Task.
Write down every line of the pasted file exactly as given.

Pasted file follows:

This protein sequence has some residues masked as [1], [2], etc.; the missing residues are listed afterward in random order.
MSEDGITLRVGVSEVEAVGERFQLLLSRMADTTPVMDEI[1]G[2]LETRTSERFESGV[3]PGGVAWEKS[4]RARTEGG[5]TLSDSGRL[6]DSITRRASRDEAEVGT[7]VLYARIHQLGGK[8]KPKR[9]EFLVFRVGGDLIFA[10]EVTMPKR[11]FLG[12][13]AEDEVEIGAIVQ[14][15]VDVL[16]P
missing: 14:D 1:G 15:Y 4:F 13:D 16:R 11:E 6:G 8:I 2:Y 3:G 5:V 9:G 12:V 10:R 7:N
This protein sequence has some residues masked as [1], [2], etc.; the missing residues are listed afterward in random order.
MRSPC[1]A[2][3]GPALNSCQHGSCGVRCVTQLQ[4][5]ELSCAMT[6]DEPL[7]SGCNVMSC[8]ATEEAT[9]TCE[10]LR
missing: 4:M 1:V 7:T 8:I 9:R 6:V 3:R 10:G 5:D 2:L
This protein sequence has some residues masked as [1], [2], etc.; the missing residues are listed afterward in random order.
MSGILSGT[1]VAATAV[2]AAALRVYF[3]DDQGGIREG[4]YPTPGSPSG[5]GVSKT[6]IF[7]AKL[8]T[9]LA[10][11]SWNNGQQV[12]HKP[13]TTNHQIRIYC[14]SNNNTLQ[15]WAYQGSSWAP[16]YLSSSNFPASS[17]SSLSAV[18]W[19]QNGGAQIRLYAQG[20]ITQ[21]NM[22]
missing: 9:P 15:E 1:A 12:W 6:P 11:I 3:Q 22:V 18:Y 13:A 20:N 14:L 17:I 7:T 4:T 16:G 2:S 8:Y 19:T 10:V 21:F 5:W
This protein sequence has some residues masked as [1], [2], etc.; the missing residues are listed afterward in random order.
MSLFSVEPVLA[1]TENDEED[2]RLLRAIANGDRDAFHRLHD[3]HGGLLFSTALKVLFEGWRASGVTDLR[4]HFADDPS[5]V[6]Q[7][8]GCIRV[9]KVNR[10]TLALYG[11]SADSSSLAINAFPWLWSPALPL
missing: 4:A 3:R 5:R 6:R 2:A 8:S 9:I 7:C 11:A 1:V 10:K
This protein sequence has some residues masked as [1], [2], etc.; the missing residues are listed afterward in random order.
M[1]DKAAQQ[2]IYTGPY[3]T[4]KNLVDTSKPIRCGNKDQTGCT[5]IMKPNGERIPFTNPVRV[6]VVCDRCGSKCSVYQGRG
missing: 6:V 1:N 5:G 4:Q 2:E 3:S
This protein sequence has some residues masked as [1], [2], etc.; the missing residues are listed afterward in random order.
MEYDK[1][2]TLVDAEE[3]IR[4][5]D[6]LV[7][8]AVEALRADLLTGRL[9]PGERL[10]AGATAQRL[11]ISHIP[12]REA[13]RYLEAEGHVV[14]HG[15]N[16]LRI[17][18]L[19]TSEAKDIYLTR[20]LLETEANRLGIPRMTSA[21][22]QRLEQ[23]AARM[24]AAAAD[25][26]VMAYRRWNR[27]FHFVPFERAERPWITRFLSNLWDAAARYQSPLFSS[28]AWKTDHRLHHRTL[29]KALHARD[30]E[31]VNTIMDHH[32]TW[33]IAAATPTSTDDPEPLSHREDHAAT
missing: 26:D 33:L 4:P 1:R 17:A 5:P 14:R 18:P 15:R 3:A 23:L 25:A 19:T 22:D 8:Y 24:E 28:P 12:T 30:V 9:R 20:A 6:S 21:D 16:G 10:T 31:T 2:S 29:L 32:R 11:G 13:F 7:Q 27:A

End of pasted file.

This protein sequence has some residues masked as [1], [2], etc.; the missing residues are listed afterward in random order.
MSEDGITLRVGVSEVEAVGERFQLLLSRMADTTPVMDEI[1]G[2]LETRTSERFESGV[3]PGGVAWEKS[4]RARTEGG[5]TLSDSGRL[6]DSITRRASRDEAEVGT[7]VLYARIHQLGGK[8]KPKR[9]EFLVFRVGGDLIFA[10]EVTMPKR[11]FLG[12][13]AEDEVEIGAIVQ[14][15]VDVL[16]P
missing: 14:D 1:G 15:Y 4:F 13:D 16:R 11:E 6:G 8:I 2:Y 3:G 5:V 9:G 12:V 10:R 7:N
This protein sequence has some residues masked as [1], [2], etc.; the missing residues are listed afterward in random order.
MRSPC[1]A[2][3]GPALNSCQHGSCGVRCVTQLQ[4][5]ELSCAMT[6]DEPL[7]SGCNVMSC[8]ATEEAT[9]TCE[10]LR
missing: 4:M 1:V 7:T 8:I 9:R 6:V 3:R 10:G 5:D 2:L
This protein sequence has some residues masked as [1], [2], etc.; the missing residues are listed afterward in random order.
MSGILSGT[1]VAATAV[2]AAALRVYF[3]DDQGGIREG[4]YPTPGSPSG[5]GVSKT[6]IF[7]AKL[8]T[9]LA[10][11]SWNNGQQV[12]HKP[13]TTNHQIRIYC[14]SNNNTLQ[15]WAYQGSSWAP[16]YLSSSNFPASS[17]SSLSAV[18]W[19]QNGGAQIRLYAQG[20]ITQ[21]NM[22]
missing: 9:P 15:E 1:A 12:W 6:P 11:I 3:Q 22:V 18:Y 13:A 20:N 14:L 17:I 7:T 4:T 16:G 2:S 8:Y 19:T 10:V 21:F 5:W
This protein sequence has some residues masked as [1], [2], etc.; the missing residues are listed afterward in random order.
MSLFSVEPVLA[1]TENDEED[2]RLLRAIANGDRDAFHRLHD[3]HGGLLFSTALKVLFEGWRASGVTDLR[4]HFADDPS[5]V[6]Q[7][8]GCIRV[9]KVNR[10]TLALYG[11]SADSSSLAINAFPWLWSPALPL
missing: 4:A 3:R 5:R 6:R 2:A 8:S 9:I 7:C 11:A 1:V 10:K
This protein sequence has some residues masked as [1], [2], etc.; the missing residues are listed afterward in random order.
M[1]DKAAQQ[2]IYTGPY[3]T[4]KNLVDTSKPIRCGNKDQTGCT[5]IMKPNGERIPFTNPVRV[6]VVCDRCGSKCSVYQGRG
missing: 6:V 1:N 5:G 4:Q 2:E 3:S
This protein sequence has some residues masked as [1], [2], etc.; the missing residues are listed afterward in random order.
MEYDK[1][2]TLVDAEE[3]IR[4][5]D[6]LV[7][8]AVEALRADLLTGRL[9]PGERL[10]AGATAQRL[11]ISHIP[12]REA[13]RYLEAEGHVV[14]HG[15]N[16]LRI[17][18]L[19]TSEAKDIYLTR[20]LLETEANRLGIPRMTSA[21][22]QRLEQ[23]AARM[24]AAAAD[25][26]VMAYRRWNR[27]FHFVPFERAERPWITRFLSNLWDAAARYQSPLFSS[28]AWKTDHRLHHRTL[29]KALHARD[30]E[31]VNTIMDHH[32]TW[33]IAAATPTSTDDPEPLSHREDHAAT
missing: 26:D 33:L 4:P 1:R 17:A 5:P 14:R 18:P 15:R 3:A 23:L 25:A 19:T 22:D 8:Y 24:E 28:P 12:T 30:V 9:R 20:A 6:S 21:D 16:G 10:T 31:T 2:S 29:L 32:R 11:G 13:F 7:Q 27:A